I put my linkage kit together!

I put my linkage kit together yesterday using the excellent and clear instructions here: https://github.com/MaslowCNC/Mechanics/wiki/Triangulation-linkage-kit-assembly-instructions (Thanks @pillageTHENburn)

It went together pretty quick, and after letting the glue dry overnight I was able to do some initial testing.

I got my calibration dialed in by running this file 1780mm Distance Test.nc (128 Bytes)

It should result in two vertical marks 1780mm apart when measured from the left side of one mark to the left side of the other. It took me about three times of adjusting the “Rotation Radius” variable in Ground Control’s advanced settings menu to get things dialed in well enough to give it a test run. It might be nice to have a good starting value what the rotation radius (distance from the end of the chain to the center of the router bit) would be if the kit is assembled perfectly.

The first thing I cut was a template which I’m going to use to cut a hole in the wall for putting in a window. It’s big enough that I thought it would be a good first test because any distortion would show up easily.

Somehow I forgot to put tabs on the middle part :roll_eyes: so you can see it drop down and then I “fast forward” the gcode program until the next cut.

You can see in the video that my left linkage doesn’t move nearly as much as the right so I think I need to work it back and forth a little bit to get it everything broken in a little more. Even so the part came out well. It was a rectangle (no distortion towards the top or bottom) and the dimensions all matched the CAD drawing to within what I could measure with a tape measure.

I’ll need to keep dialing it in, but as a first test it seems very successful :grin:

9 Likes

It should be about 269.7mm from the center of the bit to the bit-side face of piece G2 (where the cotter pin in the chain rests). If we are measuring the actual chain then you’d have to subtract whatever amount of chain protrudes in past that face on G2. This amount will differ slightly (<~1mm?) depending on if you use the cotter pins like you did, through the spaces in the chain; or if you run a pin through the actual chain pin hole.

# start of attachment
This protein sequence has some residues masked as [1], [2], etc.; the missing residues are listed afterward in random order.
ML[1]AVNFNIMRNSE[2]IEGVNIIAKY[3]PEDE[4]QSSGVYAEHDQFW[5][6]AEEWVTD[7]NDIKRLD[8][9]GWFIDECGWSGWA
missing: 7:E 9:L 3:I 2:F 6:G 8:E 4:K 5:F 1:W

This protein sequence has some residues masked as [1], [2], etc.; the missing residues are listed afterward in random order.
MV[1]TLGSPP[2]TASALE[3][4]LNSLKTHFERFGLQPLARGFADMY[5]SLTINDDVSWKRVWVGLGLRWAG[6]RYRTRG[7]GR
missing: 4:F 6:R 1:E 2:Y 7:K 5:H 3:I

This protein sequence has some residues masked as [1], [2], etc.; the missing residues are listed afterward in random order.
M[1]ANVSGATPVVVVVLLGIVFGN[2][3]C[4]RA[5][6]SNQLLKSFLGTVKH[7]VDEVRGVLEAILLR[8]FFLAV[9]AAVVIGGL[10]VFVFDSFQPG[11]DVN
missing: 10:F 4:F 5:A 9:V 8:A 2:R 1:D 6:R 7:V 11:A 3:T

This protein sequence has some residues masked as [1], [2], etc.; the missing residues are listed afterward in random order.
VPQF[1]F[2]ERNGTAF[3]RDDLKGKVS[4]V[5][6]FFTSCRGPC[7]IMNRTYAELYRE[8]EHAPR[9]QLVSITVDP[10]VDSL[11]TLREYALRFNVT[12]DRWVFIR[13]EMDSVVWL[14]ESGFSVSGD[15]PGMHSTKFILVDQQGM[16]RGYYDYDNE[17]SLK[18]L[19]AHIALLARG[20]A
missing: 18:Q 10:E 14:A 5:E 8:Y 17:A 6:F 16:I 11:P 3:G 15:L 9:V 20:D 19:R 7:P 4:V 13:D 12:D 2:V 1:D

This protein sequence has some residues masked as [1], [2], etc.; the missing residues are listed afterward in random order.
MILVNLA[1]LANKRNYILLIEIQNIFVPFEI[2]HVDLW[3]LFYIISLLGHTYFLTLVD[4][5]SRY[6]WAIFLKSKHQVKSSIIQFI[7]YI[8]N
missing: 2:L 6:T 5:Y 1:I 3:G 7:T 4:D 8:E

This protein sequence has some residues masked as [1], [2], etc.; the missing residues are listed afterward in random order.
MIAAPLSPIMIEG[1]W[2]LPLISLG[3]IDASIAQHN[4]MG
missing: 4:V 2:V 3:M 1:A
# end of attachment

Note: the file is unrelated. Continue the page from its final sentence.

It does look like there’s a little “stickage” happening in that video. I found working the joints a little made them happier. If you find you have a problem joint you could always ream it slightly; I had a problem spot in an early test and I just used a 1/4" screwdriver shank, so I didn’t actually remove any material, I just “burnished” the spot that had a problem and that helped a ton.

2 Likes

This kit is fantastic!

I was seeing a little “sticking” but it was all my fault. I took a look at it again and the issue was that my arms (in particular my ‘A’ arm on the left side) were rubbing against the wood blocks I used to raise up the linkage system. Adding a washer to lift the ‘A’ linkage up a little a LOT so I think I might just need to rethink my blocks. Amazingly, even with the rubbing the part came out great.

I really truly just threw everything together and that was my very first cut.

Here’s take two (with some slight tweaks to the CAD file):

8 Likes

That looks way smoother! It sure is fun to watch it do its thing!!

2 Likes

That is truly mesmerizing to watch.

How tall did you make your riser blocks that the linkages rest on? Do you recommend that height?

2 Likes

I used sections of 2x4. They could be a little higher, and the rubbing I mentioned above is an issue so I’m not sure I would recommend them necessarily, but they do work and it was easy to put together. I’m sure there is a better solution out there and I’m curious to see what everyone does

1 Like